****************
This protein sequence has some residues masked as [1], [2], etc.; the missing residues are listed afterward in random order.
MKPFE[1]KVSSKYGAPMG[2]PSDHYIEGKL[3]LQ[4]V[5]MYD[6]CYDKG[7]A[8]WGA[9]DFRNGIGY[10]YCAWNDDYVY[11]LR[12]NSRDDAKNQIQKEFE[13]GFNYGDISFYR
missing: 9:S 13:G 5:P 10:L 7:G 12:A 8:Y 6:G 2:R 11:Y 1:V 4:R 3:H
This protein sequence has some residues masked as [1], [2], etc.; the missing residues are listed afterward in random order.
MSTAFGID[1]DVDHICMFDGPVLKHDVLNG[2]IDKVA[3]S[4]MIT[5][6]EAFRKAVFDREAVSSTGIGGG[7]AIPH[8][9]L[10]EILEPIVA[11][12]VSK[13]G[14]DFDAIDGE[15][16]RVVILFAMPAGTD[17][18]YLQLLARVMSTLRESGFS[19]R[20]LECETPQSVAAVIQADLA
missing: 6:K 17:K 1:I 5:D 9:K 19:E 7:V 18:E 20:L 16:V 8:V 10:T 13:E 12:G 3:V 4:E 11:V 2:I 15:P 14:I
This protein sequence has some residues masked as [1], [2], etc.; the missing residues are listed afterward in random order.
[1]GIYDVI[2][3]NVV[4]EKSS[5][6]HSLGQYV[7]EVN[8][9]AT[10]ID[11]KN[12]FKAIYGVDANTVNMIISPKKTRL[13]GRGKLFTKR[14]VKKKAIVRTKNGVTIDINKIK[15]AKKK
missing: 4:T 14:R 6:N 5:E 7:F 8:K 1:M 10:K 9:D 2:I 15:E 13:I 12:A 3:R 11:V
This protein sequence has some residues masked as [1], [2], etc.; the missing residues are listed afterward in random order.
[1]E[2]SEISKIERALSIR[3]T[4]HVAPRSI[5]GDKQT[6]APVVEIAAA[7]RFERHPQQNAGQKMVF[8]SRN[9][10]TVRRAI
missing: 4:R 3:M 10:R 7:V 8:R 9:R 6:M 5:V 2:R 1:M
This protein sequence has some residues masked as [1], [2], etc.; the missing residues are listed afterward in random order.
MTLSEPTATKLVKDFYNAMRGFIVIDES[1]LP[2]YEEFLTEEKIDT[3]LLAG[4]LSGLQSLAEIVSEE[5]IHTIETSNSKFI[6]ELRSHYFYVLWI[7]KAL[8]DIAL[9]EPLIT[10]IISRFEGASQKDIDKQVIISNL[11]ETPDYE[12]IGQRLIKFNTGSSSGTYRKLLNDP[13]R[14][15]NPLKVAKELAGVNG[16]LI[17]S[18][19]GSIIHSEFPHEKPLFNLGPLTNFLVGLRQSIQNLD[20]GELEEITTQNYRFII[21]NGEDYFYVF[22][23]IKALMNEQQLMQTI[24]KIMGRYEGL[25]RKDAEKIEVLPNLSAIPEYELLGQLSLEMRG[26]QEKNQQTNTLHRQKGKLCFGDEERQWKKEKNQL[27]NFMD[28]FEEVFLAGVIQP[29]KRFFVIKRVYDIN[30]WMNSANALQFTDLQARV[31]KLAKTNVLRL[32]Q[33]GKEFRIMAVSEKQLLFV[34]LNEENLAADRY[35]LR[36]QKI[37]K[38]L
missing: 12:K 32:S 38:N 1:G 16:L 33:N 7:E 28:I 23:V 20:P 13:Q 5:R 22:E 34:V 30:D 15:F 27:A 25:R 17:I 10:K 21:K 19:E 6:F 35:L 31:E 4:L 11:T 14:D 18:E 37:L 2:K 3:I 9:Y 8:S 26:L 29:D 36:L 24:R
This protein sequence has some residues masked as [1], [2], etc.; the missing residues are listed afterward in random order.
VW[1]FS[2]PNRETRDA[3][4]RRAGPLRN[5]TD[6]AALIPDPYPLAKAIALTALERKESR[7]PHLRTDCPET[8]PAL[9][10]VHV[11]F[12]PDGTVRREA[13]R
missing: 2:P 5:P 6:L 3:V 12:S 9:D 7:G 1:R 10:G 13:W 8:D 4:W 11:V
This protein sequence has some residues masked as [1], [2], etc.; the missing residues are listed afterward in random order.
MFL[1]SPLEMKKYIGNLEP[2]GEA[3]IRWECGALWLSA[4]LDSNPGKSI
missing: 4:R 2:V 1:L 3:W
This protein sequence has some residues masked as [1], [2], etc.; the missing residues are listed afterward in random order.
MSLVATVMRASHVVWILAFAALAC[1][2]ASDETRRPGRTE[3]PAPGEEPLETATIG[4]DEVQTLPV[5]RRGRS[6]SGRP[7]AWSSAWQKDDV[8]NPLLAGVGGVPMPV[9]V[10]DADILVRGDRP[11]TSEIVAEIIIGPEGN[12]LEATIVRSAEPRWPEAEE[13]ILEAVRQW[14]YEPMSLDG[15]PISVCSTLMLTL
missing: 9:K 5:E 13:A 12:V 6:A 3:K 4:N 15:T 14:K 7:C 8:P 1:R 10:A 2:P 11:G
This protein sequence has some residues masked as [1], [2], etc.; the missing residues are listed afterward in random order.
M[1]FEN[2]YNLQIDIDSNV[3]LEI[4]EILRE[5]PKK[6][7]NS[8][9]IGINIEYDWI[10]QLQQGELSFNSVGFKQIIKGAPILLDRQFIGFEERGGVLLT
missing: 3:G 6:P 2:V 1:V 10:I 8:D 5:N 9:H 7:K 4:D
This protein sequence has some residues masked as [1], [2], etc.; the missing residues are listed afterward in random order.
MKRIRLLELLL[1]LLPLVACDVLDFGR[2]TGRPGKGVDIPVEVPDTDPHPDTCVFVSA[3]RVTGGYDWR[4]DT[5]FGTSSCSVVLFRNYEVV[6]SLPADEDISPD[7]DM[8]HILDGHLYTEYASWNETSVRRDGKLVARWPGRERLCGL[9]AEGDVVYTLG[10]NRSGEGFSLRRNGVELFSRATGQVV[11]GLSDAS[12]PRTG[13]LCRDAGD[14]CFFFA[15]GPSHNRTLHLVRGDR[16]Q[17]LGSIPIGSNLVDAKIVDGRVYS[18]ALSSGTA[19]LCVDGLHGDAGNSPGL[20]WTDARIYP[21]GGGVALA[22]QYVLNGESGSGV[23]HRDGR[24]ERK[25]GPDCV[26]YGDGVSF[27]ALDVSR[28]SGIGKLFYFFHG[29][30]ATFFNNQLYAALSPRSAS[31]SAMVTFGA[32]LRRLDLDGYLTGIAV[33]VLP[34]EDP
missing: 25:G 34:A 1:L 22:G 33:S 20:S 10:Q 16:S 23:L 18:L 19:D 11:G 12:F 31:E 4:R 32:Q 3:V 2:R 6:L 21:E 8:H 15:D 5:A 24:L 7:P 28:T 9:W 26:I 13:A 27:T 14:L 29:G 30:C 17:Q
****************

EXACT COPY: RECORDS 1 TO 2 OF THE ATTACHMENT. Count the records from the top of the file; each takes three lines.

This protein sequence has some residues masked as [1], [2], etc.; the missing residues are listed afterward in random order.
MKPFE[1]KVSSKYGAPMG[2]PSDHYIEGKL[3]LQ[4]V[5]MYD[6]CYDKG[7]A[8]WGA[9]DFRNGIGY[10]YCAWNDDYVY[11]LR[12]NSRDDAKNQIQKEFE[13]GFNYGDISFYR
missing: 9:S 13:G 5:P 10:L 7:G 12:A 8:Y 6:G 2:R 11:Y 1:V 4:R 3:H
This protein sequence has some residues masked as [1], [2], etc.; the missing residues are listed afterward in random order.
MSTAFGID[1]DVDHICMFDGPVLKHDVLNG[2]IDKVA[3]S[4]MIT[5][6]EAFRKAVFDREAVSSTGIGGG[7]AIPH[8][9]L[10]EILEPIVA[11][12]VSK[13]G[14]DFDAIDGE[15][16]RVVILFAMPAGTD[17][18]YLQLLARVMSTLRESGFS[19]R[20]LECETPQSVAAVIQADLA
missing: 6:K 17:K 1:I 5:D 9:K 19:E 7:V 18:E 20:L 16:V 8:V 10:T 13:E 12:G 3:V 4:E 11:V 2:I 15:P 14:I